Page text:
Down in the zero / by Andrew Vachss.
LJ Reviews 1994 August #1
Here is yet another hard-core novel in the author's series of fictional battles against child abuse amidst sleaze, slime, and the nearly surreal. Burke, who was last seen in Sacrifice (Knopf, 1991), is now confronted with young adult suicides and sexual blackmail in an affluent Connecticut suburb. Hired to watch the young son of a former lover, Burke is drawn into a bizarre situation populated by characters almost as strange as his friends. The suicides and the sadomasochistic sex, which are weirdly connected, force Burke to enlist his usual cohorts. Fans will want this crisply written work, but those not familiar with the bizarre characters who make up Burke's circle may be confused. Purchase where the series is popular.-Robert H. Donahugh, formerly with Youngstown & Mahoning Cty. P.L., Ohio Copyright 1994 Cahners Business Information.
PW Reviews 1994 July #1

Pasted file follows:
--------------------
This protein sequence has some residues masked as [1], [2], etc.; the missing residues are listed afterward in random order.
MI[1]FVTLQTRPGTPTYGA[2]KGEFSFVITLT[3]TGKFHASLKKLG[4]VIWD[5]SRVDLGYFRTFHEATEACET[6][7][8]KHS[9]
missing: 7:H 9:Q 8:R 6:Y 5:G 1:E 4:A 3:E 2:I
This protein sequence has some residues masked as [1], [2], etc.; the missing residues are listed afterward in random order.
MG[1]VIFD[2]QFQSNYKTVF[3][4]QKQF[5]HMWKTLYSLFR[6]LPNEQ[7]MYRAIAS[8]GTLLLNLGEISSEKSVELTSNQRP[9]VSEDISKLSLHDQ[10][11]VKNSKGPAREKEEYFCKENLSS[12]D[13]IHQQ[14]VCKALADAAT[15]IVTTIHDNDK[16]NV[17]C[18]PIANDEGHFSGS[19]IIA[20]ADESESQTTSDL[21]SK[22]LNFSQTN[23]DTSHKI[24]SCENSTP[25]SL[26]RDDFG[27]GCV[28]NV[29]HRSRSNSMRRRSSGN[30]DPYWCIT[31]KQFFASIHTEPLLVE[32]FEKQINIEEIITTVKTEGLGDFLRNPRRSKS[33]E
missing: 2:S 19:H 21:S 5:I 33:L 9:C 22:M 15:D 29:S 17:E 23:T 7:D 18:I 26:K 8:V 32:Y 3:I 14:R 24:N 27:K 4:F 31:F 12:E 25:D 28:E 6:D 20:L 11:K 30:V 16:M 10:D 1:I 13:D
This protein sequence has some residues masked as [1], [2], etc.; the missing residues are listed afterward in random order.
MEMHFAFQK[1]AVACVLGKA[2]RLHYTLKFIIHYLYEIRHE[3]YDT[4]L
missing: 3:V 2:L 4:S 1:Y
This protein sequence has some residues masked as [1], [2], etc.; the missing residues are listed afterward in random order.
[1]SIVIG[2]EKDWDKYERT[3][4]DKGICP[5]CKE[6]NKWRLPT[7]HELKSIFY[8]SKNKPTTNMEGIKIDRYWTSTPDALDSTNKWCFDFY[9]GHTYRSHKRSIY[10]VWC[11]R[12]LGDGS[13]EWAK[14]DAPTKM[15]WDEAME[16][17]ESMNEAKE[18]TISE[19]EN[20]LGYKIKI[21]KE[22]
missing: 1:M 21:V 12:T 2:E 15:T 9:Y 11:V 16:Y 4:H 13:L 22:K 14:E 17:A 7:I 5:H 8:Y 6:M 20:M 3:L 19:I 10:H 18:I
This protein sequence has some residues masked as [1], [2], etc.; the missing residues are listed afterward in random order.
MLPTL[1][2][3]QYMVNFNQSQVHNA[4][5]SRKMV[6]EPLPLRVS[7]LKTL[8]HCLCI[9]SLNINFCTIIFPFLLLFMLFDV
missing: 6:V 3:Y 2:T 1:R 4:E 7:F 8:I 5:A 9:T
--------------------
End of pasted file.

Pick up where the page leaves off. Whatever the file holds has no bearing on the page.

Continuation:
In his seventh outing, Burke, Vachss's flinty ex-con and relentless crusader for abused kids last featured in Sacrifice , is still reeling after having killed a kid in a previous case gone sour. Here, he leaves his underground detective network headquartered in Manhattan's Chinatown for a rarified Connecticut suburb shaken by a series of teen suicides. Burke is hired to protect Randy, a listless high school grad whose absent, jet-setting mother did a favor for Burke years ago when she was a cocktail waitress in London and he a clandestine government soldier en route to Biafra. Still haunted by his experience in the African jungle and his encounter there with the suicidal tug of the abyss--the eponymous ``zero''--Burke plunges into his plush surroundings with the edgy vindictiveness of a cold-war mercenary, uncovering a ring of blackmail and surveillance, a sinister pattern of psychiatric experimentation based at a local hospital and a sadomasochistic club frequented by twin sisters named Charm and Fancy. Vachss's seething, macho tale of upper-crust corruption is somewhat contrived and takes a gratuitously nasty slant toward its female characters. (Aug.) Copyright 1994 Cahners Business Information.